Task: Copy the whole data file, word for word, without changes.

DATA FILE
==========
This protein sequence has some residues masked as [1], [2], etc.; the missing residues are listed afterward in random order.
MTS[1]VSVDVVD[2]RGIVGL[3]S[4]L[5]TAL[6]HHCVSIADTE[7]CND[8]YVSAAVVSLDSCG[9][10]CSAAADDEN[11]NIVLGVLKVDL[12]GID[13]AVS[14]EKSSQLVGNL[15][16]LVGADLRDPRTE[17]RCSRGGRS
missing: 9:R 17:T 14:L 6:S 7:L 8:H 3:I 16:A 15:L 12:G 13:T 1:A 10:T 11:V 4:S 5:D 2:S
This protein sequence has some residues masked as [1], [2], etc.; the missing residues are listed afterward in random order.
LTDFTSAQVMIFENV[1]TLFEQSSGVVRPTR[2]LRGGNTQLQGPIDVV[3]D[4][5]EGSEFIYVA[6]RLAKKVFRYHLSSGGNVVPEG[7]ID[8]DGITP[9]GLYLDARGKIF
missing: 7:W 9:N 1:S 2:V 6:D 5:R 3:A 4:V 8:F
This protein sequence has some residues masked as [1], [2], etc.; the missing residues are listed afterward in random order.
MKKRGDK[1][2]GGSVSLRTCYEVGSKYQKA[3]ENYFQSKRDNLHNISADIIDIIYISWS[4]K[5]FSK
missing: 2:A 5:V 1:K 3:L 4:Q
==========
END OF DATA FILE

This protein sequence has some residues masked as [1], [2], etc.; the missing residues are listed afterward in random order.
MTS[1]VSVDVVD[2]RGIVGL[3]S[4]L[5]TAL[6]HHCVSIADTE[7]CND[8]YVSAAVVSLDSCG[9][10]CSAAADDEN[11]NIVLGVLKVDL[12]GID[13]AVS[14]EKSSQLVGNL[15][16]LVGADLRDPRTE[17]RCSRGGRS
missing: 9:R 17:T 14:L 6:S 7:L 8:H 3:I 16:A 15:L 12:G 13:T 1:A 10:T 11:V 4:S 5:D 2:S
This protein sequence has some residues masked as [1], [2], etc.; the missing residues are listed afterward in random order.
LTDFTSAQVMIFENV[1]TLFEQSSGVVRPTR[2]LRGGNTQLQGPIDVV[3]D[4][5]EGSEFIYVA[6]RLAKKVFRYHLSSGGNVVPEG[7]ID[8]DGITP[9]GLYLDARGKIF
missing: 7:W 9:N 1:S 2:V 6:D 5:R 3:A 4:V 8:F
This protein sequence has some residues masked as [1], [2], etc.; the missing residues are listed afterward in random order.
MKKRGDK[1][2]GGSVSLRTCYEVGSKYQKA[3]ENYFQSKRDNLHNISADIIDIIYISWS[4]K[5]FSK
missing: 2:A 5:V 1:K 3:L 4:Q